If someone has taken or withheld your personal property, you can try to get it back through two different legal actions: replevin and detinue. In a replevin action, a judge may grant you immediate, but temporary, possession of the property until the judge decides who will have permanent possession. In a detinue action, a judge decides who is entitled to permanent legal possession of the property.
You do not need to file for replevin before you file for detinue. If you do file for replevin, you will not need to file separately for detinue. Rather, your replevin case will become a detinue case after the “show cause” hearing.
Will a replevin action help me?
A replevin action lets you seek to immediately recover property that someone has wrongfully taken or withheld from you. But replevin is a temporary remedy. It only determines who gets to possess the property while the action for permanent legal possession (detinue) is being decided.
To win a replevin action, you must show that you are entitled to immediate possession of the property. (Note: It is possible to own or have title to property but not have the right to possess it immediately. In that case, you cannot win a replevin action.)
If you win a replevin action, the court will issue a writ of replevin. A writ of replevin is a document that tells the defendant to return the property to you. It also gives the sheriff the authority to take the property from the defendant.
You may be required to pay a refundable fee to the court until the judge decides who gets permanent legal possession. This is because if you win the replevin action but the defendant wins the detinue action, you will have to return the property, and you may have to pay the defendant money damages.
Will a detinue action help me?
A detinue action allows you to seek either permanent possession of personal property or payment for the value of the property. It also allows you to seek money from the defendant if the property was damaged or if you lost money because you have been deprived of the property.
How do I bring a replevin or detinue action?
The first step is to file a written complaint with the court. The complaint must include the following information:
- A description of the property and a statement of its value;
- A statement that the defendant is unjustly keeping the property;
- A statement that you need the property to be returned (or, in a detinue action, you may state that you need payment for the value of the property, instead); and
- A claim for money, if the property was damaged or if you lost money because your property was wrongfully taken.
After the complaint is filed, the court clerk will issue the defendant a summons and notice. This tells the defendant that there is a legal action against him, and that he has the right to appear in court and present evidence to defend himself.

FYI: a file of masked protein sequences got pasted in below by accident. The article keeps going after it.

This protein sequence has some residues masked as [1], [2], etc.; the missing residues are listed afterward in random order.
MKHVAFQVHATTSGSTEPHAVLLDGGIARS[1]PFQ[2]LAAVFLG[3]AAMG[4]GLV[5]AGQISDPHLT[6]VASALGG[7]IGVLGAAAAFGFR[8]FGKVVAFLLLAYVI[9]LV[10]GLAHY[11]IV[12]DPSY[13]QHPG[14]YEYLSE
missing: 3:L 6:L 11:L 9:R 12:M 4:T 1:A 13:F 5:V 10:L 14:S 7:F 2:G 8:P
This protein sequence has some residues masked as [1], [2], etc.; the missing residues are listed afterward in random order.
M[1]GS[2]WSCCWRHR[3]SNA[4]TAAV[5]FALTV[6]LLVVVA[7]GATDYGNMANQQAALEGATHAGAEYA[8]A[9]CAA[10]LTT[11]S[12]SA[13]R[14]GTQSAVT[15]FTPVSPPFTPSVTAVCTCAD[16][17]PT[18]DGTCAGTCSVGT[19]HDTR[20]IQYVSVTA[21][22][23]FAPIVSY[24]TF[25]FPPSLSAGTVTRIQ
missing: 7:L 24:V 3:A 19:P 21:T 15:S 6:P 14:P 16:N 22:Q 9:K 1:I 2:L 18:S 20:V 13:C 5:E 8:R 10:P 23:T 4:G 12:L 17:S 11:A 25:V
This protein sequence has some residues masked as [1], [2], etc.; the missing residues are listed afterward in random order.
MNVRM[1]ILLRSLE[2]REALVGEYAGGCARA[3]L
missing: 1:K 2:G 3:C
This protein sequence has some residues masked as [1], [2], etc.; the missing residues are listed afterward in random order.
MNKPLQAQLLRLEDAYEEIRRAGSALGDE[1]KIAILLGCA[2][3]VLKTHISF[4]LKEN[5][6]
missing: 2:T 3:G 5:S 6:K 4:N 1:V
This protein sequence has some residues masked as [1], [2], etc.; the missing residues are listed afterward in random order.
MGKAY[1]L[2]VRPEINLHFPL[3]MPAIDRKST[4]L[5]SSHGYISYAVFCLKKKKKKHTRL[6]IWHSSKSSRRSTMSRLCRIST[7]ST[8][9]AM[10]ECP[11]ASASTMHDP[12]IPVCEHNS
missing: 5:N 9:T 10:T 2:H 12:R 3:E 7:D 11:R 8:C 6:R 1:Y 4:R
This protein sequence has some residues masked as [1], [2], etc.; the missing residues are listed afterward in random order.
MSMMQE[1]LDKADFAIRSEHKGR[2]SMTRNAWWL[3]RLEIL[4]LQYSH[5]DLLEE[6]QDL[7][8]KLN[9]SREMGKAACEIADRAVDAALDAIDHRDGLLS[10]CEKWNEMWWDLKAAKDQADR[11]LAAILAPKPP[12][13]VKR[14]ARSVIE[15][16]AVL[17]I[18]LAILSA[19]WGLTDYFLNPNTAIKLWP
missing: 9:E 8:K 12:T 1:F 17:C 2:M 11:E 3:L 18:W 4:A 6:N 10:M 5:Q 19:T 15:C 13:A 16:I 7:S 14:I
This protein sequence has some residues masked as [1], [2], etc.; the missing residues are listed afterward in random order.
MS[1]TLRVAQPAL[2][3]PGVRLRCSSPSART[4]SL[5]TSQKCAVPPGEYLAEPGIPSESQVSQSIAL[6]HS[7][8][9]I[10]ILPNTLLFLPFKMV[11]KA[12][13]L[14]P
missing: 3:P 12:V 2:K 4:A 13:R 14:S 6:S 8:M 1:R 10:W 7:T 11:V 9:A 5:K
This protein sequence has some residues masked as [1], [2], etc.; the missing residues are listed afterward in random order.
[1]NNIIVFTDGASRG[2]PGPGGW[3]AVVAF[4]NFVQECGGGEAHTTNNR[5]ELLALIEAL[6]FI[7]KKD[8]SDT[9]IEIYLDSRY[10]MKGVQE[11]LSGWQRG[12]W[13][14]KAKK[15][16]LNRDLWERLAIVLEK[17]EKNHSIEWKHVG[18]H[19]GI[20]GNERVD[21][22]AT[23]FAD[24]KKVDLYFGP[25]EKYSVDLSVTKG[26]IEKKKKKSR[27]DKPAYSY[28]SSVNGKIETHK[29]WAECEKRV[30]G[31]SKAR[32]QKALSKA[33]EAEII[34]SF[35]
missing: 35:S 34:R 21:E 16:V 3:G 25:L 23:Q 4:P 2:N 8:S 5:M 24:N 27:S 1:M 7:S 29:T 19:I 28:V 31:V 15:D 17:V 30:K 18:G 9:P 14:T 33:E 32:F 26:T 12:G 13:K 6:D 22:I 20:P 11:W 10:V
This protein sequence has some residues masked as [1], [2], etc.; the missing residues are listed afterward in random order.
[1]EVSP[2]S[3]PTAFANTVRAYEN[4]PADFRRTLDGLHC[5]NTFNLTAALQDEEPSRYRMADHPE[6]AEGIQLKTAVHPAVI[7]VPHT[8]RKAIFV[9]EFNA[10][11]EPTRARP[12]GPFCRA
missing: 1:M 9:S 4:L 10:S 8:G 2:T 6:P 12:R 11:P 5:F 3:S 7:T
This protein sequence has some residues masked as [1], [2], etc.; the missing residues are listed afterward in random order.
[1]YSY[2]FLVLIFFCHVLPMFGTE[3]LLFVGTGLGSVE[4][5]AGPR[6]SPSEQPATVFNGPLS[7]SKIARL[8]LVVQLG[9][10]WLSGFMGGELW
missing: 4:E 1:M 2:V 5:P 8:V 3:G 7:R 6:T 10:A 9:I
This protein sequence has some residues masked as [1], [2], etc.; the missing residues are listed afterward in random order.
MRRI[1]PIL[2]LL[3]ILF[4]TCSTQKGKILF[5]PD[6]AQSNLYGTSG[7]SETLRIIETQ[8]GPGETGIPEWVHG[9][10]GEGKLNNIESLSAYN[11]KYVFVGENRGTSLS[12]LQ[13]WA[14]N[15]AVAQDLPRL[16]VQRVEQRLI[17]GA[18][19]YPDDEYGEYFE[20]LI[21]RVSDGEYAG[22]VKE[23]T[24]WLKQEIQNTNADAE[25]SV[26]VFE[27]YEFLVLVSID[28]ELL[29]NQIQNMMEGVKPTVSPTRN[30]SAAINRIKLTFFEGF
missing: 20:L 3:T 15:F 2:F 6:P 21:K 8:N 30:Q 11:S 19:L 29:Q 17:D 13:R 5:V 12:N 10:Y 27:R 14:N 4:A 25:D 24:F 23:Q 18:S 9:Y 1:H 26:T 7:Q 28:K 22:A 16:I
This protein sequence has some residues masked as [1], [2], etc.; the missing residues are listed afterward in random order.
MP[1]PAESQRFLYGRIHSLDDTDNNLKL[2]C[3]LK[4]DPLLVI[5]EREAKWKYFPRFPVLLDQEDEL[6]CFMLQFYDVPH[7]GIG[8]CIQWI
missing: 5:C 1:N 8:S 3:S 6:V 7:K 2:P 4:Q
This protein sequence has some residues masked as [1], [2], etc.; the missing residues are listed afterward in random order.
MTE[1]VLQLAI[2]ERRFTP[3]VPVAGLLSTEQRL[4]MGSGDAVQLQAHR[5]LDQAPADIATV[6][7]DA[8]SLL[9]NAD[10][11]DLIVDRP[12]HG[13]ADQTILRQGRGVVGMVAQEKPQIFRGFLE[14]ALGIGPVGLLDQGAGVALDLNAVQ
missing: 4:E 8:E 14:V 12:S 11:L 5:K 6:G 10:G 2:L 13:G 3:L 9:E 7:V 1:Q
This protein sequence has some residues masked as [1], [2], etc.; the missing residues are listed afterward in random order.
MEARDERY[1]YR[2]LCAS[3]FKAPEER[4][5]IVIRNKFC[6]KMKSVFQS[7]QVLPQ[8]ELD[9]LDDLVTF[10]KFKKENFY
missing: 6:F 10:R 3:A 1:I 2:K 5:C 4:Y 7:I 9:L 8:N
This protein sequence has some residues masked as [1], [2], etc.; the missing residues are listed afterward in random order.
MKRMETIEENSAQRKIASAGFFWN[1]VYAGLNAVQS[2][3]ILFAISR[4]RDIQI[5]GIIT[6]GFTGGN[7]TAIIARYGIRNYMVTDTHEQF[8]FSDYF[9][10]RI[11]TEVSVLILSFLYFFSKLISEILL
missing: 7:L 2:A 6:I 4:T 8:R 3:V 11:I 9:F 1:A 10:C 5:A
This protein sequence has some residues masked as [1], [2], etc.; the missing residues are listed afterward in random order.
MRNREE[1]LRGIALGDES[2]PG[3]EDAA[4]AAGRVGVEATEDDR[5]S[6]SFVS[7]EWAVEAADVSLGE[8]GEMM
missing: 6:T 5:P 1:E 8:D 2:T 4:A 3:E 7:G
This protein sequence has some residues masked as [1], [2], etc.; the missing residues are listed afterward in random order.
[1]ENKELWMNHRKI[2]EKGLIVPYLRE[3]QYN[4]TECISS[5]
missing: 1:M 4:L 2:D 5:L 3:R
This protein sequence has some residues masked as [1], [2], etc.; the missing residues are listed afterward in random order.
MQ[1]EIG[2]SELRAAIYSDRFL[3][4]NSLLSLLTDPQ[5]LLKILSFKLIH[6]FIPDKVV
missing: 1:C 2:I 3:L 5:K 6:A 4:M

In a replevin action, the court will hold a “show cause” hearing to determine who is entitled to temporary possession of the property. After the replevin action is decided, the case will automatically become a detinue action. In a detinue action, the court will hold a trial to determine who is entitled to permanent legal possession of the property.
During the hearing and the trial, you must be prepared to present your case. This means that you must have any witnesses ready and available to testify, and you must offer evidence, exhibits and other material to support your claim. You must be prepared to submit copies of your materials to the court. You must appear for trial whether or not the defendant is present.
Where do I file my complaint?
A replevin action must be filed in the District Court of Maryland.
A detinue action must be filed in either the District Court or the Circuit Court, depending on the value of the property and the amount of money damages claimed.
- If the amount is less than $5,000, the case must be brought in District Court.
- If the amount is more than $30,000, the case must be brought in Circuit Court.
If the amount is between $5,000 and $30,000, the case can be brought in either District Court or Circuit Court.
Are there alternatives to going to court?
If you and the defendant do not want to go through a court process, you may want to consider mediation. During mediation, a trained neutral person (a “mediator”) helps the disputing parties communicate with and understand each other. The mediator works with both sides to resolve the problem and to come up with a mutually agreeable solution. It is less formal, less time-consuming and less costly than going to court. Generally, mediation saves both time and frustration. But, if the parties cannot reach an agreement, the plaintiff may still file a lawsuit.
The District Court of Maryland has an Alternative Dispute Resolution program that offers mediation free of charge. You can learn more about the program on the Maryland Court's website. In addition, Community Mediation Maryland operates a state-wide network of community-based mediation programs. Finally, private, for-profit mediation services are available. Additional information about all of these programs may be found on the Maryland Court's website.
Before filing an action for replevin or detinue, you should consider how important it is to recover the property, because the court process can be long and costly. Mediation may help you settle the dispute while avoiding court costs, attorney fees, and other expenses.
If you still want to go to court, choose the most effective action to achieve the outcome you want. If you want immediate possession of the property, file a replevin action. If you want permanent legal possession of the property or payment for the value of the property, file a detinue action.